While companies in these sectors were able to set off around 50 per cent of their tax liability using input-tax credit available in the system in 2016-17, they paid more than 70 per cent of their tax liability using input tax credit
in 2017-18, the data reveals. Input tax credit
is the credit a business can claim on taxes paid on inputs.
“Increase in tax liability shows that the sectors are doing good. But services companies are now able to avail a higher degree of input tax as credit. Though this had a negative impact on government revenue, it helped reduce the prices of services to some extent,” a senior finance ministry official told Business Standard.
The list includes those services who showed a considerable jump in utilisation of credit, such as telecom and aviation, but excludes banking and insurance services. For engineering consulting companies, extent to which credit was used to pay tax liability rose from 41 per cent in 2016-17 to 77 per cent in 2017-18. It increased from 58 per cent to 78 per cent for tel-cos. Chart shows the improvement in credit utilisation for four key services.
While this observation can be held as representative neither of GST as a whole, nor across time (subsequent years), the data confirms that tax burden on services companies reduced in the year of GST transition.
Experts said that the higher utilisation of input tax credit
in the first year of GST includes the transition credit—the credit available from the pre-GST regime. But economists said that a high proportion of tax payment through credit is a reason for concern.
“Typically for services, on average, the value of inputs is 30 per cent of the value of output. So a 70 per cent payment through credit earned on taxes on inputs seems exceptionally high,” said Pronab Sen, former chief statistician of India.
Under GST, services companies are able to set off taxes paid even on goods purchased as inputs. Credit on VAT or excise duty paid on goods was not available under the service tax regime. For example, say an IT/ITES company needs to buy 100 laptops to provide a service to an IT major. The former can now claim credit on GST paid on these “goods”, which was not possible in the pre-GST regime.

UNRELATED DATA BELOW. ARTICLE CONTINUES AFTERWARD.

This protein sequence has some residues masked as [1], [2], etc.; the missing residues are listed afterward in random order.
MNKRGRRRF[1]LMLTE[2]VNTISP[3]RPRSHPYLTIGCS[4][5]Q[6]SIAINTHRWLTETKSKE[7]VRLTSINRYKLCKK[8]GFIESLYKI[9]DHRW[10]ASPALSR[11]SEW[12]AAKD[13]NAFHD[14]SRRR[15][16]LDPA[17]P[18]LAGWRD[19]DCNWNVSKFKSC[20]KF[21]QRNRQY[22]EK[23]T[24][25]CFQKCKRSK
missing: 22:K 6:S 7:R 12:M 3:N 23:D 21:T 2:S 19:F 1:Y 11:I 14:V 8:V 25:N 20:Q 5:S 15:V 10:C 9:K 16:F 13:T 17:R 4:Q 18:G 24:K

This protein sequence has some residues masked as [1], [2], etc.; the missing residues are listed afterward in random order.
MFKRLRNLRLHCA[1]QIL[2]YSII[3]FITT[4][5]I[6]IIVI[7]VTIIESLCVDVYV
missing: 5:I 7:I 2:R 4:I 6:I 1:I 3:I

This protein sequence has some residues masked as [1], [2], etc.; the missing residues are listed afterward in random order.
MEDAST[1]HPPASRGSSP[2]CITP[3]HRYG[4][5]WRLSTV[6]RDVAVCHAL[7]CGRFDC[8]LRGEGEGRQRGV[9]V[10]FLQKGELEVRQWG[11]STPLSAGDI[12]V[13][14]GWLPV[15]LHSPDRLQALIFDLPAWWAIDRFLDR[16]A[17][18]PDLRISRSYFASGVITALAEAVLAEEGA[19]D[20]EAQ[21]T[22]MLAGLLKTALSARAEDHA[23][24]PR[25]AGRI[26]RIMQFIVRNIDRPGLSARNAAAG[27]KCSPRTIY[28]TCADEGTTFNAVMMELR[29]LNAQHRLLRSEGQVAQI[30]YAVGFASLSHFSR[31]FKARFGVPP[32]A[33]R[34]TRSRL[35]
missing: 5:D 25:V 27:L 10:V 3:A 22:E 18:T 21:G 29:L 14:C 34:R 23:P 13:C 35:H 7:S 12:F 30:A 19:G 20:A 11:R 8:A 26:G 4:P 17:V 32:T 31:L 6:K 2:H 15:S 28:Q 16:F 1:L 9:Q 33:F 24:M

“Service providers have been able to get a larger pool of credits in GST compared to the service tax regime and this would have enabled them to reduce the net cash payment during the initial days of GST. However, it would differ across sectors. Certain sectors would see more inflows on account of expansion/capex etc.” said M S Mani, tax partner at Deloitte.
He added that while the utilisation of transition credit resulted in higher overall use of input tax credit in the first year of GST, it would reduce in subsequent years and push up government’s revenue to some extent.
Telecom companies are facing a dip in revenue—evident from the dropping ARPU (average revenue per user)—while their input costs such as spectrum charges and license fees are fairly the same, over the last few years. This is reflected in the reduction in the tax liability in 2017-18 (See chart).
Now, tax liability is a function of tax rates, compliance in terms of payments, and the number of transactions which is directly linked to the pace of economic growth. GST rates for most services have effectively risen from 15 per cent under service tax regime to 18 per cent under GST regime.
The increase in tax liability could also be due to improvement in tax compliance or growth in sales, experts said.